Wednesday, September 28, 2011

Skunk & Armadillo Are Friends

Via a history of Lowell’s reception, an essay by Tony Roberts in the PN Review explores the links between scholarly fashion & literary-historical narrative, reputation & canonicity, a writer’s status & a reader’s identity.  Along the way, Roberts interrogates the peculiar critical economy fostered by collaboration, epistolary writing, and friendship—a set of concerns never far from our thoughts here in the oonaverse.

Wednesday, September 21, 2011

The Envelope Please

R:  Dear (r), I have a multiple original for you, & it's true, too!

(r):  Say on.  Oh, do say on, dear R.


21 East 2nd

I dreamt I wrote an article:

"Lighting My Windowless

Our supper was very warm,
& we are very wonderful.

That's a poem on a scrap of paper--perhaps it was a postcard--in Ted Berrigan's hand, dedicated to Helena Hughes and signed Ted Berrigan/James Schuyler/Tom Carey.  I found it a few years ago, when I was looking around the TAP archives at the University of Michigan.  I took a photo and made some copies, and gave one to Alice Notley when I saw her that summer at the Kerouac School.  "Oh, I remember this!" she said.  Was that another multiple original?

(r):  What a marvelous story!  Maybe we ought to explain what the TAP archives are for those who might not be familiar.  Then we can talk more about these mysterious "multiple originals!"

R:  Indeed, dear (r).  Sometimes I forget that we are being "overheard."  Care to introduce today's topic of discussion?

(r):  (Eavesdropping is an old art.)  I would be pleased to.  TAP stands for "The Alternative Press" and was a project of the Detroit Artists' Workshop, a group of artists of all kinds--language workers and otherwise--active in Detroit in the 1960s. A very unusual periodical to say the least, TAP was a kind of magazine in the form of quotidian objects--subscribers would receive mailings of postcards, bumper stickers, bookmarks, and other items that, when examined, proved to be delicate letterpress poems and works of art.  Emily Warn gives a wonderful, succinct summary of the project in her recent blog post.

R:  Indeed, she does!  But beyond a summary, the article is a bit of a call to arms, is it not?

(r):  In its way, very much so.  Warn is particularly concerned with a subset of the TAP project that we've already mentioned: “the Multiple Originals project, a poetry and visual art postcard project that was a brilliant, all-but-forgotten subset of the TAP endeavor. It began in 1971 when Ken Mikolowski and his friend Gordon Newton, a Detroit visual artist, were kicking around ideas for another way that the writers and visual artists of the Artists’ Workshop could collaborate. The idea seemed simple enough: Poets were asked to write 500 original poems, one on each of a numbered set of 500 postcards. The postcards were blank except for a poet or artist’s name, which the Mikolowskis stamped on the back—they were like 500 three-by-five-inch canvases. Poets could collaborate with anyone they wanted to, or work solo. When poets finished a batch, they sent them back to the Mikolowskis, who would let them pile up until they’d printed a bunch of the other stuff—ever more fanciful, elegant letterpress and offset poetry in all types of formats (bumper stickers, tea bags, bookmarks, broadsides, calendars). From the two piles, they divvied up the poetry for their subscribers, slipping a handful of printed poems and original poetry postcards—each written by a different poet—into a manila envelope. TAP published three or four of these “issues” every year. The playful genius of Mikolowski and Newton’s idea cartwheeled from Detroit outward, shaking something loose in American poetry during the doldrums of the 1970s. Soon several dozen poets affiliated with many different schools—the Beats, Black Mountain, the New York School, and Cass Corridor poets—began sending packets of postcards back and forth across the country, sometimes in collaboration with visual artists.”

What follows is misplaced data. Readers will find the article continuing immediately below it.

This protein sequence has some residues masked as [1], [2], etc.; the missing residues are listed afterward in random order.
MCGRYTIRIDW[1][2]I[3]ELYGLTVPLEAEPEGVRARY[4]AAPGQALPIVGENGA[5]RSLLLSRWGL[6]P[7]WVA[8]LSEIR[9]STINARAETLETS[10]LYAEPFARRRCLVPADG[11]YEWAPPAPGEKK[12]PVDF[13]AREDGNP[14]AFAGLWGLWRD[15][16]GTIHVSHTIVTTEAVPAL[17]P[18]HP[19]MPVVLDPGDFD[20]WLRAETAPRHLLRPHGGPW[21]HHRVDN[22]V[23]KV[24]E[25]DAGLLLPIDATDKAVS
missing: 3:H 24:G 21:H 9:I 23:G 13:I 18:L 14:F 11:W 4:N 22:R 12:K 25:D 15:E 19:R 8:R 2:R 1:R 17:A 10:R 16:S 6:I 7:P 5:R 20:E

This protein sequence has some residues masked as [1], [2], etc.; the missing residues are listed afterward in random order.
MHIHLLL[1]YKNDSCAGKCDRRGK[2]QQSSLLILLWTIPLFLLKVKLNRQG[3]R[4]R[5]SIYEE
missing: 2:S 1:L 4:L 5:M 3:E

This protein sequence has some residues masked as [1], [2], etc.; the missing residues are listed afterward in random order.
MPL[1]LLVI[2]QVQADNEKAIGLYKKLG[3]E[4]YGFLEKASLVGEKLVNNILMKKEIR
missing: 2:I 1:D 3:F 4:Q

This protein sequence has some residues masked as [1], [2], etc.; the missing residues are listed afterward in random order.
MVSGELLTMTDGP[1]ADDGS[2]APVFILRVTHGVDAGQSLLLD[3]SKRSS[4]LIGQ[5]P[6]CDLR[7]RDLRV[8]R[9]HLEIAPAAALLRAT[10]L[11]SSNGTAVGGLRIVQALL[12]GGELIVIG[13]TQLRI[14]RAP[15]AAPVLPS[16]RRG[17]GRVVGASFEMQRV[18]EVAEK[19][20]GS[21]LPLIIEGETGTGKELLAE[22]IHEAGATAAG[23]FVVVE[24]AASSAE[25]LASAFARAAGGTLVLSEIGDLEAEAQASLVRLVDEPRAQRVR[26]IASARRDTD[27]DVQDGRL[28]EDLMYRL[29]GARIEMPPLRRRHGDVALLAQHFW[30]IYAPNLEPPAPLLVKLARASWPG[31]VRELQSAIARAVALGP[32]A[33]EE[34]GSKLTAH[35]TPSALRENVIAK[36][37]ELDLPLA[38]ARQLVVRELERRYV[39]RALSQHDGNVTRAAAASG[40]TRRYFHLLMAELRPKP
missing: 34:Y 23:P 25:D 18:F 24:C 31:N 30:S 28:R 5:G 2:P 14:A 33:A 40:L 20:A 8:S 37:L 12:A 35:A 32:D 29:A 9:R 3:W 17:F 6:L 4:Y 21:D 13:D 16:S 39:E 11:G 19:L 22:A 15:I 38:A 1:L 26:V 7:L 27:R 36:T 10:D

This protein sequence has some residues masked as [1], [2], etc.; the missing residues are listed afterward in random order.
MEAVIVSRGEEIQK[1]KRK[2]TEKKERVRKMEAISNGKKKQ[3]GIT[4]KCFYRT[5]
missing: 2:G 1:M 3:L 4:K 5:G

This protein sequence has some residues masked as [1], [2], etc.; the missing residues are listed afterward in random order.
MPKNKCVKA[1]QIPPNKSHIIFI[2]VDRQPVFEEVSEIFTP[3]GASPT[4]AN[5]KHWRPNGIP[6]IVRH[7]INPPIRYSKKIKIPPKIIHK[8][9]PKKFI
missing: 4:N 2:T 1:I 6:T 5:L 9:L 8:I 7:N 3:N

R:  Let's linger on that title for a moment, shall we?  What might it mean for a set of 500 distinct poems to count as multiple originals?

(r):  I imagine the tension inherent in the phrase is part of the appeal. If something is original, can it be multiple?

R:  Might this go back to our invocation of overhearing and eavesdropping?  Might each original be multiple?  Or does this simply mean: original art that multiplies?  Multiples of art that are each original?

(r):  One persistent problem of epistolary work of any kind--critical, personal, poetic--seems to be the problem of overhearing. In thinking about what "multiple originals" might mean, we're also putting our own critical practice under the microscope.

R:  And so is Warn!

(r):  Shall we sum up her take on the multiple originals project in brief?

 R:  I think so.  It seems to me that Warn presents the project as having had an energizing and community-building effect on 20th-century poetry.  Writers from different "schools" engaged in the project collaboratively, communally, and competitively.  The project caused the production of new poetry and cross-genre work, some of which is still undiscovered.

(r):  Indeed. & the energy of the endeavor, which, as you point out, Warn emphasizes, seems somehow inextricable from the possibilities of the form: what the space of the postcard allowed.

R:  Allowed and implied--as tiny blank canvas, and as mode of direct communication.

(r):  I'm thinking of Warn's citation of Alice Notley, who thought of the postcards as “small pristine white spaces.”  There's also, of course, the difficulty of reproducing objects like this.  The material features of correspondence as art.  Epistolary aesthetics seem to privilege the auratic, the "original" quality.  These postcards seem to be strange two-headed creatures, part of a public campaign on one hand, intensely private and irreproducible on the other.  The problems of reading, cataloguing, or archiving this kind of poetry, which is so bound up in its physical format, seem intimately tied to the problems of how you read it.